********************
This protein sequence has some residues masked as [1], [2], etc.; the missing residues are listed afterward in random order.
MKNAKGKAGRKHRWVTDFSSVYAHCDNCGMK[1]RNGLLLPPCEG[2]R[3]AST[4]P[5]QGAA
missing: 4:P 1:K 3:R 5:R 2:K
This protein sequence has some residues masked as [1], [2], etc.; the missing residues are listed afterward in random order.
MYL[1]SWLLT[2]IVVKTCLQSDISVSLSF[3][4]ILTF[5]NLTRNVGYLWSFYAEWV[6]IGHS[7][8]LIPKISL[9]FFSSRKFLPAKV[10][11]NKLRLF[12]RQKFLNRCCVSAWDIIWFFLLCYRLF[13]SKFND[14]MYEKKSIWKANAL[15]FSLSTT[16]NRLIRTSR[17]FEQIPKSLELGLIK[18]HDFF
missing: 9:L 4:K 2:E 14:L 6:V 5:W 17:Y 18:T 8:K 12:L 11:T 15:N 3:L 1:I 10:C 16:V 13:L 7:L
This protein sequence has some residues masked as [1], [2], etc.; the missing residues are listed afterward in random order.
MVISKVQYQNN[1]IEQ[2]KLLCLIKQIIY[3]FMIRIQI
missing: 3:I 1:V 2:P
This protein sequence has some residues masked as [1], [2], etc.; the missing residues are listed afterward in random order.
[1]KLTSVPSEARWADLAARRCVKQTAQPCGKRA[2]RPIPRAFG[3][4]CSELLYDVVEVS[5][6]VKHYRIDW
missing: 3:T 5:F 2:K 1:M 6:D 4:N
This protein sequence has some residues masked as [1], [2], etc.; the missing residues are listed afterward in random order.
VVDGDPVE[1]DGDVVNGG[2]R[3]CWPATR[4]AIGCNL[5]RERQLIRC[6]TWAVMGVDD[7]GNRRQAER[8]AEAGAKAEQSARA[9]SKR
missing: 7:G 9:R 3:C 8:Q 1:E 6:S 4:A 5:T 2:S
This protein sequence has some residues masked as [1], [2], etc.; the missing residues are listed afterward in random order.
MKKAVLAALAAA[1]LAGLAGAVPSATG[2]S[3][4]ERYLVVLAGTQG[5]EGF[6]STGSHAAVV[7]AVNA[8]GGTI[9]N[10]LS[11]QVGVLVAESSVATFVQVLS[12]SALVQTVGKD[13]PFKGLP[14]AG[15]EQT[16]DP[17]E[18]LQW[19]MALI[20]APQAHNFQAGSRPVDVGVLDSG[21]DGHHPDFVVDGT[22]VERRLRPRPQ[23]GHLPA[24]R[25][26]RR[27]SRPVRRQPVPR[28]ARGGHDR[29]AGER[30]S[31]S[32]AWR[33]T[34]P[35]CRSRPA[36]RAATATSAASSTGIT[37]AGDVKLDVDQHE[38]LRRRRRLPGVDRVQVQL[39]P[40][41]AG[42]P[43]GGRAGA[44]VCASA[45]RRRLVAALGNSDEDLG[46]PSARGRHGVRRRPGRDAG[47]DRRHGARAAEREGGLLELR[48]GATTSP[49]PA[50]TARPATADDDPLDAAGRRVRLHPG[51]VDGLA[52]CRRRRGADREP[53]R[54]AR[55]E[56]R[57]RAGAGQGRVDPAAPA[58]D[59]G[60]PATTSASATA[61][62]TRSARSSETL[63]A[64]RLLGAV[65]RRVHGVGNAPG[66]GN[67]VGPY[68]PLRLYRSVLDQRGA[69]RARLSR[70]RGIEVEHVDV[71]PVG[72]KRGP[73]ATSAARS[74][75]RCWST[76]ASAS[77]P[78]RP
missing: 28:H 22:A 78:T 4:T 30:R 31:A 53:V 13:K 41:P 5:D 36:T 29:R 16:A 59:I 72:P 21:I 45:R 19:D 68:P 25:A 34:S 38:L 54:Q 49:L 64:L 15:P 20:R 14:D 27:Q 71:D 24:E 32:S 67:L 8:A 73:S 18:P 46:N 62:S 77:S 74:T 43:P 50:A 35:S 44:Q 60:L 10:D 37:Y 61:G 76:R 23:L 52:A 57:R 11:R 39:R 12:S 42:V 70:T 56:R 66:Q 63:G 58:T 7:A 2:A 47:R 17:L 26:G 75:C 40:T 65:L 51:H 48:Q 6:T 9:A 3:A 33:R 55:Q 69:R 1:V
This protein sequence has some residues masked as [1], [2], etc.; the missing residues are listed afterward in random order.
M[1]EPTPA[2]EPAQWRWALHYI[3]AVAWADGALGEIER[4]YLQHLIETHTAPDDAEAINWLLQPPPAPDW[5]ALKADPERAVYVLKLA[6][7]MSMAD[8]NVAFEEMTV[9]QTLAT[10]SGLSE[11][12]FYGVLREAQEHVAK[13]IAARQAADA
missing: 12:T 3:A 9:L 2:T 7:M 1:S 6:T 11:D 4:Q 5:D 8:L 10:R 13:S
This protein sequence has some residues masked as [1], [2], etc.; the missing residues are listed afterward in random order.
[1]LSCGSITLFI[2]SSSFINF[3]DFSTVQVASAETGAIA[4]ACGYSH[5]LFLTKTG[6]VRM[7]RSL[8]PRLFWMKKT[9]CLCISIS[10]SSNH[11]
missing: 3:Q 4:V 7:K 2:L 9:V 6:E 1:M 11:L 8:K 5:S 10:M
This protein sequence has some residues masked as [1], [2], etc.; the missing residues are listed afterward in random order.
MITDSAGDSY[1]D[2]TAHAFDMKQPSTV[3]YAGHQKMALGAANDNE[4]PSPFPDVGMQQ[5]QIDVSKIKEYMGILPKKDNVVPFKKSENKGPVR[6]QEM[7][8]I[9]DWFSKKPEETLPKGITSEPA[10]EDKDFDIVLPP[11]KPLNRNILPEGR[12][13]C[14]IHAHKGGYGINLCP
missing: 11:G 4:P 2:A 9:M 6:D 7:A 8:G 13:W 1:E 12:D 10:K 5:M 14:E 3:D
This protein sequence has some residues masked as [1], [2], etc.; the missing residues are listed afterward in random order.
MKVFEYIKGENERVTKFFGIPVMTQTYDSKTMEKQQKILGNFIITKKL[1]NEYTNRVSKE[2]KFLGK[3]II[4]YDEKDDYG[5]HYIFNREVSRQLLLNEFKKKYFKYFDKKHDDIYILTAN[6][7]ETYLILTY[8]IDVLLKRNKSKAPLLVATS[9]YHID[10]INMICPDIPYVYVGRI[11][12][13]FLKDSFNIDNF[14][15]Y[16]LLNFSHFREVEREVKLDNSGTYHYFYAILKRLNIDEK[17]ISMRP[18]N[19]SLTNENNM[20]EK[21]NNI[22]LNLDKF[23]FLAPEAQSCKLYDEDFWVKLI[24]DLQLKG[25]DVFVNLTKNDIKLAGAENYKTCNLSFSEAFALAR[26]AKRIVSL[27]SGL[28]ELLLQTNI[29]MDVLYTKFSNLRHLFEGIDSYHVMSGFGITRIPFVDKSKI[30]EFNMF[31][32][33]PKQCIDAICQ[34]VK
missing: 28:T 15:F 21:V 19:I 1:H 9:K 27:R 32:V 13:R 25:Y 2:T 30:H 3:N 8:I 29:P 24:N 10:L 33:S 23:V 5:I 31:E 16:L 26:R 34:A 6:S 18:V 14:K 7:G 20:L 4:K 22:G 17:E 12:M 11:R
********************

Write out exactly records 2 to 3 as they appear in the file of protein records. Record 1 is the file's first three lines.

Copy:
This protein sequence has some residues masked as [1], [2], etc.; the missing residues are listed afterward in random order.
MYL[1]SWLLT[2]IVVKTCLQSDISVSLSF[3][4]ILTF[5]NLTRNVGYLWSFYAEWV[6]IGHS[7][8]LIPKISL[9]FFSSRKFLPAKV[10][11]NKLRLF[12]RQKFLNRCCVSAWDIIWFFLLCYRLF[13]SKFND[14]MYEKKSIWKANAL[15]FSLSTT[16]NRLIRTSR[17]FEQIPKSLELGLIK[18]HDFF
missing: 9:L 4:K 2:E 14:L 6:V 5:W 17:Y 18:T 8:K 12:L 11:T 15:N 3:L 1:I 10:C 16:V 13:L 7:L
This protein sequence has some residues masked as [1], [2], etc.; the missing residues are listed afterward in random order.
MVISKVQYQNN[1]IEQ[2]KLLCLIKQIIY[3]FMIRIQI
missing: 3:I 1:V 2:P